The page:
“I ended up feeling a bit empty,” she says. “Fashion is about what’s on the outside, and that’s it. There’s no searching, it’s just creating pretty things.”– Cara Delevingne
Growing up, my older sister always made fun of me for putting make-up on to go to the grocery store. (I graduated with 60 people in my class… so running into someone you know is definitely going to happen– not something that “might” happen.) I entrusted local talent to do my hair and make-up for formal dances in high school. Though they may be the most talented gals in the industry up there, I am not going to say that pictures of such events were short of make-up that was too light for my skin and hair that was too hard to notice the young girl I was.
I can remember like it was yesterday: Semi-formal of my Junior year. I had my hair professionally done. Curled so tight I looked straight out of an I Love Lucy episode. Hated it. But I knew it would relax by the time I went to the dance. I was driving my younger sister home with me in my white Ford Escape and who stops us on our way out of the parking lot?? Oh yes… the most popular boy in the school. I frantically start trying to straighten out my kinked locks while my sister is hilariously laughing at me. As only sisters could do, I am yelling at her almost in tears. **for the record, I went home and rinsed my hair… ended up still having bounce and was the best hair picture I have from all my formals!
When I moved to Chicago for my first fashion industry job, I was still enthralled with putting make-up on to go to the grocery store and interested in my personal fashion. So it made total sense that this was the industry I wanted to be in.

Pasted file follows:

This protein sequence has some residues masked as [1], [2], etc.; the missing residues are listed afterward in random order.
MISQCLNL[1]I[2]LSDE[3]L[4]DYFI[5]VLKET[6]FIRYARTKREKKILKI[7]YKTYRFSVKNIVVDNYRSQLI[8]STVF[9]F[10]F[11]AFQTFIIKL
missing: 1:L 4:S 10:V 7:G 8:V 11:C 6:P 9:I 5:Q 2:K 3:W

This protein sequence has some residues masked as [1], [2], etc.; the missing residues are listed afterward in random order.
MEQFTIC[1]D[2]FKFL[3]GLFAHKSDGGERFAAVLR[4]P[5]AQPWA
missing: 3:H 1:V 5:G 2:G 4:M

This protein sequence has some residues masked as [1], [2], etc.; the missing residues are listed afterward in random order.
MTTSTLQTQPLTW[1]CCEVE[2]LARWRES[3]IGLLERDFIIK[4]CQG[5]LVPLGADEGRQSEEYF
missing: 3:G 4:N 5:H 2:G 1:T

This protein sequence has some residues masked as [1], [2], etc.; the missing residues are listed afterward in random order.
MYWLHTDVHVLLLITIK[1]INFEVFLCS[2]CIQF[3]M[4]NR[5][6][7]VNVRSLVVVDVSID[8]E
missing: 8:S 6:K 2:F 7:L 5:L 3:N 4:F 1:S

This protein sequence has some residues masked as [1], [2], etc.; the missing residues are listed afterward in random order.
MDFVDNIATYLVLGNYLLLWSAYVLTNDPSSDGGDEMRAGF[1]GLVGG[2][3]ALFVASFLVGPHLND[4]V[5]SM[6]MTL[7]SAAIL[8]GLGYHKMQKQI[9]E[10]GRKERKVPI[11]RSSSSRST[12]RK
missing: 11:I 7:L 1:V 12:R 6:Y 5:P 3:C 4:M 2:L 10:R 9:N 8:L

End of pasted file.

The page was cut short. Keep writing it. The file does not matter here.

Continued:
I had a bit of a wake-up call when I moved to Colorado for an industry job. I was immediately told by two friends “no one colors their hair here. You need to stop doing that” I was also told a month or two later “no one wears make-up here. You need to stop doing that”. The most sought after girl I hung around with, never wore make-up, didn’t do much with her hair, snow skied like a champion, and had been in the peace corps and worked as a white water rafting instructor. Wellllllllll, WTH?! Sooooo I definitely do not fit in. … yet I do. I went through this odd transformation of understanding what was important.
At that time a few of us were in our early 20’s. Perfect timing to feel inadequate, yet confident. We were wondering who we would marry… IF we would marry. Where we should live (not in the city– in the world. We’d all done international travel so wondering where to live is a little more involved than someone who has never seen much more than their home town). What did we really enjoy spending our time doing: Going dancing? Hiking? Watching “Sex in the City” with just the girls? Who were we??????!!!!!! Who did we want to be????!!!! Perfect timing because articles about the “quarter life crisis” were surfacing. Ummmmm yes, that was us in a nut shell.
Just as I was at a total loss of confidence in all that I know in life to be desirable. I moved an hour away from my home town, heading up that corporate ladder in the fashion industry. Welllllllll, now I’m confident with going sans make-up just about anywhere, let a lone the grocery store. I’m wondering what the heck to do in the winter when no one around here will go outside. And I’m working my buns off. I felt a little more stable being me. My older sister couldn’t make as much fun of me anymore and I was confident in who I was no matter what I looked like (mostly bc their wasn’t enough time to think about it).
When I quite my corporate job as a designer/ developer for 12 years I looked back thinking exactly the same as Cara Delevigne states above. I wanted substance. I wanted to make a difference in the world. How could I love my job so much and feel so unfulfilled at the same time? There were moments when all I could think about was the fact that 12-16 years of my life were focused solely on creating something that would inevitably end up in a landfill.
Having this experience as an Image Consultant has changed that outlook for me. What I was creating makes or breaks a day. Builds their self-esteem or breaks it down. I’ve stood in dressing rooms with clients/friends as we teared up over how amazingly gorgeous they are in one of those “things I created that would inevitably end up in a landfill”. Loving ourselves is just as important as serving others.
On to the next transition of my life in fashion.